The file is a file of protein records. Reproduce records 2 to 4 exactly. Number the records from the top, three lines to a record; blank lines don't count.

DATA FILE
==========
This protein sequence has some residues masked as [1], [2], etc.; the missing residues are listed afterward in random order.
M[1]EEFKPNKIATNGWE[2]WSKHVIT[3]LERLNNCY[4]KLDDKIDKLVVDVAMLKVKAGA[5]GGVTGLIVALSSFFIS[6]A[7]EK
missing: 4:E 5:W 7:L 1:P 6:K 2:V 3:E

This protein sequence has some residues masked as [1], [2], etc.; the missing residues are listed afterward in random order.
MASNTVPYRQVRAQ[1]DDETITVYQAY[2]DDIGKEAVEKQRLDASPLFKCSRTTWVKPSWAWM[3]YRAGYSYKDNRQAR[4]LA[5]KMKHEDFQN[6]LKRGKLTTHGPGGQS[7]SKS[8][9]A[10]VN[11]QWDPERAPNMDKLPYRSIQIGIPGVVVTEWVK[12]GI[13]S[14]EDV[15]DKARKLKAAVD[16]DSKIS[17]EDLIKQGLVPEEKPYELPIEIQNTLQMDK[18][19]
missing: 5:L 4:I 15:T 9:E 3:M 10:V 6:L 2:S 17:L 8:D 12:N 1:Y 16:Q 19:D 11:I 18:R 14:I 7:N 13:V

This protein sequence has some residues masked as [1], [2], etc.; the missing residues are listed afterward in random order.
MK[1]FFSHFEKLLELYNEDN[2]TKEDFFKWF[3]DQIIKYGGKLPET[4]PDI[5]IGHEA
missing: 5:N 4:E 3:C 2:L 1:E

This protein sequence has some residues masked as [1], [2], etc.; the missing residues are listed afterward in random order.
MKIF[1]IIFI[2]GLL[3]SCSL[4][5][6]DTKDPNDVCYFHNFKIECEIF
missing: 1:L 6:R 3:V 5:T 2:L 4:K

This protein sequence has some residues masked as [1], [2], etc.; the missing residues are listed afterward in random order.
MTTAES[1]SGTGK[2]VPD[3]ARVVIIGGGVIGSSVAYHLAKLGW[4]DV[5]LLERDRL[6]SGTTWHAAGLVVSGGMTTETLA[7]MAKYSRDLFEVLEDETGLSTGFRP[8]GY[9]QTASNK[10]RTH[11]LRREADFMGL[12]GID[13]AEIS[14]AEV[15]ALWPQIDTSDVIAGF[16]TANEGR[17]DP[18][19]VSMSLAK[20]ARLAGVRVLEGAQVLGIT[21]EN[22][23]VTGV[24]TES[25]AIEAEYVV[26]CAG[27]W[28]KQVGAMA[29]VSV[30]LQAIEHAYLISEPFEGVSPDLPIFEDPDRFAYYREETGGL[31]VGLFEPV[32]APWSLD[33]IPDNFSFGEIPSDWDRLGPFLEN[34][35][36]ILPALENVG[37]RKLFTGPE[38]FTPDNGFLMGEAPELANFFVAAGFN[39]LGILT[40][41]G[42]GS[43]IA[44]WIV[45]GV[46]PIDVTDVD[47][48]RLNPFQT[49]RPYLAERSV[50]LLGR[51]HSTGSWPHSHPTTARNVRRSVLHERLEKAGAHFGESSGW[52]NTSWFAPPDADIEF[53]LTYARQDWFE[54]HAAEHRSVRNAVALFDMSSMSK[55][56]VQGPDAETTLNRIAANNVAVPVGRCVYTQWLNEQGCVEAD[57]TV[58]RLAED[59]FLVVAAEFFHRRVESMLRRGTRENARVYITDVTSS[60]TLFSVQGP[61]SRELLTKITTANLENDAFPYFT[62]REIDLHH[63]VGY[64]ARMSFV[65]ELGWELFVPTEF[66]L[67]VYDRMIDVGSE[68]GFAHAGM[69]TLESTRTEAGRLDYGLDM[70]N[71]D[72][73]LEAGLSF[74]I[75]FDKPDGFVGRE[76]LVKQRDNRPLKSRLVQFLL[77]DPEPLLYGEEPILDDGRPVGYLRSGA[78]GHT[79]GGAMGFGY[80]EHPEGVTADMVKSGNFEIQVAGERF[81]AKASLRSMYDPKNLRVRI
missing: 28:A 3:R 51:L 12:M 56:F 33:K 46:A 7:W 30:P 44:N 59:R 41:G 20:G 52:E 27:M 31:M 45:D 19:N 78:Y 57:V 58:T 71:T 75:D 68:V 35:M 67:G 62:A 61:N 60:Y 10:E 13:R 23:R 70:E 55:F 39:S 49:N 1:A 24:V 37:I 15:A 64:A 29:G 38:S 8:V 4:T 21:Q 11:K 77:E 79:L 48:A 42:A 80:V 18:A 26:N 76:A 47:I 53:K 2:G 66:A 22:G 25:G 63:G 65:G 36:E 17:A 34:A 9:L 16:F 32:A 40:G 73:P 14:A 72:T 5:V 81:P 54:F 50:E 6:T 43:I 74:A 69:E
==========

This protein sequence has some residues masked as [1], [2], etc.; the missing residues are listed afterward in random order.
MASNTVPYRQVRAQ[1]DDETITVYQAY[2]DDIGKEAVEKQRLDASPLFKCSRTTWVKPSWAWM[3]YRAGYSYKDNRQAR[4]LA[5]KMKHEDFQN[6]LKRGKLTTHGPGGQS[7]SKS[8][9]A[10]VN[11]QWDPERAPNMDKLPYRSIQIGIPGVVVTEWVK[12]GI[13]S[14]EDV[15]DKARKLKAAVD[16]DSKIS[17]EDLIKQGLVPEEKPYELPIEIQNTLQMDK[18][19]
missing: 5:L 4:I 15:T 9:E 3:M 10:V 6:L 2:S 17:L 8:D 12:N 1:Y 16:Q 19:D 11:I 18:R 14:I 7:N 13:V

This protein sequence has some residues masked as [1], [2], etc.; the missing residues are listed afterward in random order.
MK[1]FFSHFEKLLELYNEDN[2]TKEDFFKWF[3]DQIIKYGGKLPET[4]PDI[5]IGHEA
missing: 5:N 4:E 3:C 2:L 1:E

This protein sequence has some residues masked as [1], [2], etc.; the missing residues are listed afterward in random order.
MKIF[1]IIFI[2]GLL[3]SCSL[4][5][6]DTKDPNDVCYFHNFKIECEIF
missing: 1:L 6:R 3:V 5:T 2:L 4:K